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Report on 11th SDGs Seminar: Current Status of and Issues in Japan’s Refugee Support including Amendment of the Immigration Control and Refugee Recognition Act


Guest Speaker Ms. Mutsumi Akasaka

For the 11th SDGs Seminar, held on May 25, 2021, Ms. Mutsumi Akasaka, the public relations team manager at the Japan Association for Refugees, addressed the above topic, speaking about the global refugee situation and the current status of Japan’s refugee support, along with the issues this presents. “Leave no one behind” is the central, transformative promise of the Sustainable Development Goals (SDGs), but 79.5 million people around the world—one percent of the human race—have currently been forced to flee their homes because of conflict and persecution. In 2019, Japan’s refugee recognition rate was only 0.4 percent, or 44 people. At the seminar, we considered why this situation had come about and what is preventing Japan from taking in refugees.

Refugees seeking resettlement in Japan face a host of difficulties, including barriers to employment, unfamiliarity with the Japanese language and Japanese culture, and the difficulty of accessing medical care. The biggest obstacle, however, lies in Japan’s refugee recognition system. This is problematic on many fronts, including (1) the four-year processing time for refugee applications, approximately twice as long as other countries; (2) no assurance of the independence of the screening institution; (3) insufficient screening transparency (representatives may not attend the initial screening); (4) differences in interpretation of the Refugee Convention between the UNHCR and Japan; and (5) limited public financial assistance. The seminar really brought home to me the importance of providing refugees with more comprehensive support. I felt that understanding the refugee situation and providing direct assistance where necessary, including legal and livelihood support would reduce refugees’ anxiety at least a little. I also learnt about the importance of not just “inward-looking” support, but also “outward-looking” support, such as support and PR activities conducted in conjunction with university students and other bodies and policy recommendations directed at ensuring that the Immigration Control and Refugee Recognition Act is amended as sought by refugees.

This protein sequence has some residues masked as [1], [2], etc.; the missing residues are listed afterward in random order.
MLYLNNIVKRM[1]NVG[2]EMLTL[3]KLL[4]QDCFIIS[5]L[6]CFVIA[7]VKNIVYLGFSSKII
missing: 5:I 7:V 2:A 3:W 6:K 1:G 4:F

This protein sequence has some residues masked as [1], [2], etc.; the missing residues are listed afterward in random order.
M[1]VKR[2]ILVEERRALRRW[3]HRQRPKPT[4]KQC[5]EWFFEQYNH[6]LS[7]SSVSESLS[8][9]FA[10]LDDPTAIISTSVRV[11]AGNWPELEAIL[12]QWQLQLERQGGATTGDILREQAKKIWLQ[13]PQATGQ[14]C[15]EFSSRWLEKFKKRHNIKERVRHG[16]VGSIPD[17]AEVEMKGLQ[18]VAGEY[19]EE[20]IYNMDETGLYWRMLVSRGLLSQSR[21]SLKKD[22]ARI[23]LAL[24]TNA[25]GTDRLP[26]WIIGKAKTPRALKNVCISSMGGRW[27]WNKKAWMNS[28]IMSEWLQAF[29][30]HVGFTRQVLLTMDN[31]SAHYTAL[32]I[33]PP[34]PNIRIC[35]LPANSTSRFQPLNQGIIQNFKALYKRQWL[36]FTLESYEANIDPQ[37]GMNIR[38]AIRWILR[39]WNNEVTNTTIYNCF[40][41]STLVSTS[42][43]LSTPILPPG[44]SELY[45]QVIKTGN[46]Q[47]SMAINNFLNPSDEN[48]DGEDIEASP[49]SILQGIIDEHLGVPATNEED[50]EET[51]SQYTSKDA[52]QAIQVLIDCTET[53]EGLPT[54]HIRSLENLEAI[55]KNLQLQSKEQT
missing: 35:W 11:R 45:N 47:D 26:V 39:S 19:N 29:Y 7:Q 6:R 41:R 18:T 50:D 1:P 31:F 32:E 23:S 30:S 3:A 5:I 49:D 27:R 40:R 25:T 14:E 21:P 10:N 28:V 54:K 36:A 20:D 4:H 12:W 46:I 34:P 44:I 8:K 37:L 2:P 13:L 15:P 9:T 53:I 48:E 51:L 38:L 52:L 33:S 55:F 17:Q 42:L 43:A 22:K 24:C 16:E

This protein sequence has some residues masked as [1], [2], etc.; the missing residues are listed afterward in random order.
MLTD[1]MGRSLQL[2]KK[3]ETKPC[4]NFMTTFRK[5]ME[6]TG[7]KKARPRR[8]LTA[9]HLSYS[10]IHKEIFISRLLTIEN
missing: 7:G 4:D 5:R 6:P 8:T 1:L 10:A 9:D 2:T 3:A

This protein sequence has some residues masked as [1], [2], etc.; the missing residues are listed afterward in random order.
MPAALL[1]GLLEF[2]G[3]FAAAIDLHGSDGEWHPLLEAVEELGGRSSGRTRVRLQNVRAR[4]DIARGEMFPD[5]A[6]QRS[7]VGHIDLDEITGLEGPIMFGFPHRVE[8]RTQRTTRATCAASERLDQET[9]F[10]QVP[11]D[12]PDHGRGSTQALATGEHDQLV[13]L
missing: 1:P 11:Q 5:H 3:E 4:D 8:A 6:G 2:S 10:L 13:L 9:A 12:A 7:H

Scene from the online seminar

The aging society with fewer children which Japan has been experiencing in recent years has drawn attention to foreign workers. If we could make use of many healthy and able skilled refugees across the economy, it would further broaden Japan’s possibilities. The seminar taught me that comprehensive support and collaboration are the keys to resolving the refugee issues, which will in turn contribute to the advance of Japan. For those reasons too, I really felt the need to stand in refugee shoes in considering what I myself can do and taking action accordingly.

(Haruka Adachi, fourth-year student, Department of Mathematics, Faculty of Science)

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